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USA Today Sports Media Group
USA Today Sports Media Group
Mike Moraitis

Biggest takeaways from Titans’ Week 9 loss to Steelers

The Tennessee Titans’ playoff hopes took yet another hit on Thursday night after they dropped their Week 9 game to the Pittsburgh Steelers, 20-16.

While rookie quarterback Will Levis gave us another performance to be excited about, just about everything else went wrong.

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The pass protection was bad and a major obstacle for Levis, and the defense provided little resistance in terms of the pass-rush, run defense, coverage and even tackling.

Long story short: it was the same old 2023 Titans.

Before we turn our focus to yet another road matchup in Week 10, here’s a look back at Week 9 with the biggest takeaways from the losing effort.

Will Levis cemented himself as QB1

Philip G. Pavely-USA TODAY Sports

There are still some things to clean up, for sure, but Levis has done more than enough to cement himself as the starter the rest of the season after another impressive outing.

It wasn’t just about the raw numbers, though. Levis played well and had good command of the offense despite having awful pass protection and playing in a hostile environment in prime time for what was just his second career start.

Sure, the 16 points weren’t great, but that wasn’t his fault. Furthermore, I don’t think the Titans’ offense scores even that many with Ryan Tannehill under center.

So, not only should Levis get an extended look because he’s the potential future of the franchise, he also gives Tennessee the best chance to win. There is simply zero justification for Tannehill playing again, barring injury.

Tim Kelly's play-calling was bad

Christopher Hanewinckel-USA TODAY Sports

Kelly was too aggressive at times when he needed to be more conservative, and he was too conservative at times when he needed to be more aggressive. He simply couldn’t press the right buttons on Thursday night and that made his young quarterback’s job more difficult.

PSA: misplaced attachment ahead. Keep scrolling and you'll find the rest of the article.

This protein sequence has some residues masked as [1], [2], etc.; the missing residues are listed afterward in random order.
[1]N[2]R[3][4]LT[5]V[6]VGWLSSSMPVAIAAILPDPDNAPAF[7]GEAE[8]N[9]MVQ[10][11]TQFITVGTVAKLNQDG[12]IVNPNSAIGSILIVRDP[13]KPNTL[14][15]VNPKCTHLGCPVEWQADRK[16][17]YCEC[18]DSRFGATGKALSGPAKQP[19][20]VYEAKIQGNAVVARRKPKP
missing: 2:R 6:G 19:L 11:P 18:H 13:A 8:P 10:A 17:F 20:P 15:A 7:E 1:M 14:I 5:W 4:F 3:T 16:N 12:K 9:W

Kudos to Kelly for helping to get Levis to this point, but he’s got to do better moving forward to put the Kentucky product in a better position to succeed.

Andre Dillard needs to be benched permanently

Philip G. Pavely-USA TODAY Sports

Barring a catastrophic injury situation, Dillard shouldn’t see the field again for the Titans. Hell, I’d even be OK with them cutting him loose now just so that situation has no chance to play out.

Dillard surrendered a whopping NINE pressures to Steelers edge rusher Alex Highsmith, per Next Gen Stats, and was a big reason why Levis was under duress all night long.

We’ve seen this story far too many times for the Titans to keep running Dillard out there.

If Nicholas Petit-Frere — who is no great shakes, either — can’t go in Week 10 after exiting Week 9 early due to injury, the Titans need to keep sorting through their young, in-house options in the hopes of finding an answer before investing in another left tackle in 2024.

Those potential options include Peter Skoronski, Dillon Radunz, and even Jaelyn Duncan, who saw a few snaps on Thursday night.

From elite to awful

Charles LeClaire-USA TODAY Sports

Remember when the Titans sported an elite run defense the past two seasons and the unit was historically great in that span?

My, how quickly things change. The Titans have gone from one of the best run defenses in the NFL to a downright dreadful unit in just a handful of games, and that has gone on even after Teair Tart’s return from injury.

Tennessee is now giving up 114.8 rushing yards per game, the 14th-most in the NFL. That’s a far cry from earlier this season, when Tennessee was ranked as high as No. 2 against the run.

With an inconsistent pass-rush and a secondary that can’t be trusted, the Titans’ defense doesn’t have a single reliable strength to hang its hat on anymore.

Titans' pass-rush disappeared again

Syndication: The Tennessean

The Titans’ pass-rush has been non-existent for the last six quarters after dominating in the first half against the Falcons in Week 8 — and the pass-rush coming and going in that drastic of a mannger has been the story all season long.

Unfortunately for Tennessee, the defense doesn’t have a good enough secondary to overcome the lack of a pass-rush, which allows opposing quarterbacks to pick the defense apart when there’s no pressure.

The inconsistent nature of the pass-rush isn’t because of a lack of talent, that’s for sure. But what’s behind it, exactly? I’m not sure even head coach Mike Vrabel knows.

Titans don't have the horses to make a run

Justin K. Aller/Getty Images

It goes without saying that the Titans’ playoff hopes are in big trouble. If you want to put a number on that, Tennessee has a four-percent chance to make the postseason, according to the New York Times’ playoff simulator.

While it’s not too late to still make a run, there is almost no margin for error moving forward. Unfortunately, I just don’t think this team is good or consistent enough to pull it off.

The final nine games of the season are all about Levis, anyway. All will not be lost if the rookie can continue gaining experience and playing well, en route to proving he’s the future of the franchise ahead of an offseason in which the Titans will have around $100 million in cap space.

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